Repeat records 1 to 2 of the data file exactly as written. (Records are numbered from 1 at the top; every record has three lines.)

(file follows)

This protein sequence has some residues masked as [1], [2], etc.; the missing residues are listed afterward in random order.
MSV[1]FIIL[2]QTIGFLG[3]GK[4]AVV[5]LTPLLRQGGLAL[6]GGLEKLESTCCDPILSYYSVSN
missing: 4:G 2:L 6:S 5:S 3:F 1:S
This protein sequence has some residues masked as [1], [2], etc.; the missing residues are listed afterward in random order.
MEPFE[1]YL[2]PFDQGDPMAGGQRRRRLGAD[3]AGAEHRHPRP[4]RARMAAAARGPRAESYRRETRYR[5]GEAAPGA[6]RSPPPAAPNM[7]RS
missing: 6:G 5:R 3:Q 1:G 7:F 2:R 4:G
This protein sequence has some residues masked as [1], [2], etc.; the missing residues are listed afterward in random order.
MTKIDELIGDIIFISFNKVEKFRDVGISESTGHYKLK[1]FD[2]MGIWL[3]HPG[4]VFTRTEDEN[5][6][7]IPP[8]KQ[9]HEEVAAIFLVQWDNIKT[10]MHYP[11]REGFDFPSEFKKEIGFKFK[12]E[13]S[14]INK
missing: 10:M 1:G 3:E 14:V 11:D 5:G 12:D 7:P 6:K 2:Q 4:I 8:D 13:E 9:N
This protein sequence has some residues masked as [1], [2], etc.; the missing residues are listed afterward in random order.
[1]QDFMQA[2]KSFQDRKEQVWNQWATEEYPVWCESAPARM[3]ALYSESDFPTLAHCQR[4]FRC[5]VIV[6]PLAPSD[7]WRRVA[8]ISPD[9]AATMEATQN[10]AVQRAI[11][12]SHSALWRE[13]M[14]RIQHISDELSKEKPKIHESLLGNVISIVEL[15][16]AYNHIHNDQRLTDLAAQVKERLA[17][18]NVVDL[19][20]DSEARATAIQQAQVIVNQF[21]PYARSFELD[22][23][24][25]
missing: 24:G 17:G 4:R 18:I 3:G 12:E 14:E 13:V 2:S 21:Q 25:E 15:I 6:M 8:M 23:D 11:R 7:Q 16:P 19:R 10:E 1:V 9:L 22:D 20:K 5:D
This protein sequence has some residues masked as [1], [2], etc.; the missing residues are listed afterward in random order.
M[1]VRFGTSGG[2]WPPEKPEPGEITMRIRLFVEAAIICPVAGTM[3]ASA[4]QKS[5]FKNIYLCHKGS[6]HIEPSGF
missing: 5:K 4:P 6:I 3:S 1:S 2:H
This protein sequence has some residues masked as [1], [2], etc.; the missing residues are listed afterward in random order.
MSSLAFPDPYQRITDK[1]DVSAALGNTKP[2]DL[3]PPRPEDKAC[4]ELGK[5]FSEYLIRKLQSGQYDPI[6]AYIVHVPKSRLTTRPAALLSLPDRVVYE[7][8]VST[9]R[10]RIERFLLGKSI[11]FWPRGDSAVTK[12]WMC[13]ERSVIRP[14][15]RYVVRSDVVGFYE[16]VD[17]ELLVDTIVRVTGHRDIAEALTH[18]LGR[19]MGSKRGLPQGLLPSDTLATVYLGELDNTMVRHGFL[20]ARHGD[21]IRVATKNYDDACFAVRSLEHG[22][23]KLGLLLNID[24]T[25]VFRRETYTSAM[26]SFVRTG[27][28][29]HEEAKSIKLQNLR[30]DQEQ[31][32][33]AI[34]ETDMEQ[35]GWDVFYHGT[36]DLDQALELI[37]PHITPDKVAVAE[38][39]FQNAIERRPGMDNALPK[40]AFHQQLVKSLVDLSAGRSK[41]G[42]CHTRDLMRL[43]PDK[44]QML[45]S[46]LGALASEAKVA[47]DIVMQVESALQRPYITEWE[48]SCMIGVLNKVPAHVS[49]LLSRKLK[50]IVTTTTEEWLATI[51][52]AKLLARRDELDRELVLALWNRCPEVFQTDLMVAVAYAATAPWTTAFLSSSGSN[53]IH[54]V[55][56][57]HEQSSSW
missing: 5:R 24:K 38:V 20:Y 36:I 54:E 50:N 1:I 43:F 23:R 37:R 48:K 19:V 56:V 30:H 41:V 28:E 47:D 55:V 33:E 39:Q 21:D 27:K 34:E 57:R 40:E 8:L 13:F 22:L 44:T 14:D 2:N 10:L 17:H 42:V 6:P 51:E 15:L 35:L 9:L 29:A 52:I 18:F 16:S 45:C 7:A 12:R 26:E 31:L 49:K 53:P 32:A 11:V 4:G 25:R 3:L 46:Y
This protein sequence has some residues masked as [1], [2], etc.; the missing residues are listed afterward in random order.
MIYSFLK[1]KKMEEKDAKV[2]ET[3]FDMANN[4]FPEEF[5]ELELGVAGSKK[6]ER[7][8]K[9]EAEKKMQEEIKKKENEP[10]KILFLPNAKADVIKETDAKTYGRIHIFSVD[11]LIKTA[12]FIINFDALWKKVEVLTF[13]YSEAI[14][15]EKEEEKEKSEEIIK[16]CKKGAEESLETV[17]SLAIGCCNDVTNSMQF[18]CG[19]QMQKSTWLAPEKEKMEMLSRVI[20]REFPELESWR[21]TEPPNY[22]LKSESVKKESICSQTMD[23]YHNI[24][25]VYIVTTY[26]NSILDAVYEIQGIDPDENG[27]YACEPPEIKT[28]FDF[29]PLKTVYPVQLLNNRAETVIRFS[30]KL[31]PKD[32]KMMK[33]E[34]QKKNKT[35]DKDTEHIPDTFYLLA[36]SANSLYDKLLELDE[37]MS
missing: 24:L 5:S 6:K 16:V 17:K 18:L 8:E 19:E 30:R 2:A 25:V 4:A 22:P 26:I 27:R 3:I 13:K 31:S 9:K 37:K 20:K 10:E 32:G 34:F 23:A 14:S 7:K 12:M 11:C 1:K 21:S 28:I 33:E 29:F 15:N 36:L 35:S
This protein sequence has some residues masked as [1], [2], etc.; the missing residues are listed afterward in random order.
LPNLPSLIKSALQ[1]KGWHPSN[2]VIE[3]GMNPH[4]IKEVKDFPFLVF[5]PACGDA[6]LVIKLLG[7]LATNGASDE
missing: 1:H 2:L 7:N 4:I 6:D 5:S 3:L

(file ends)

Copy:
This protein sequence has some residues masked as [1], [2], etc.; the missing residues are listed afterward in random order.
MSV[1]FIIL[2]QTIGFLG[3]GK[4]AVV[5]LTPLLRQGGLAL[6]GGLEKLESTCCDPILSYYSVSN
missing: 4:G 2:L 6:S 5:S 3:F 1:S
This protein sequence has some residues masked as [1], [2], etc.; the missing residues are listed afterward in random order.
MEPFE[1]YL[2]PFDQGDPMAGGQRRRRLGAD[3]AGAEHRHPRP[4]RARMAAAARGPRAESYRRETRYR[5]GEAAPGA[6]RSPPPAAPNM[7]RS
missing: 6:G 5:R 3:Q 1:G 7:F 2:R 4:G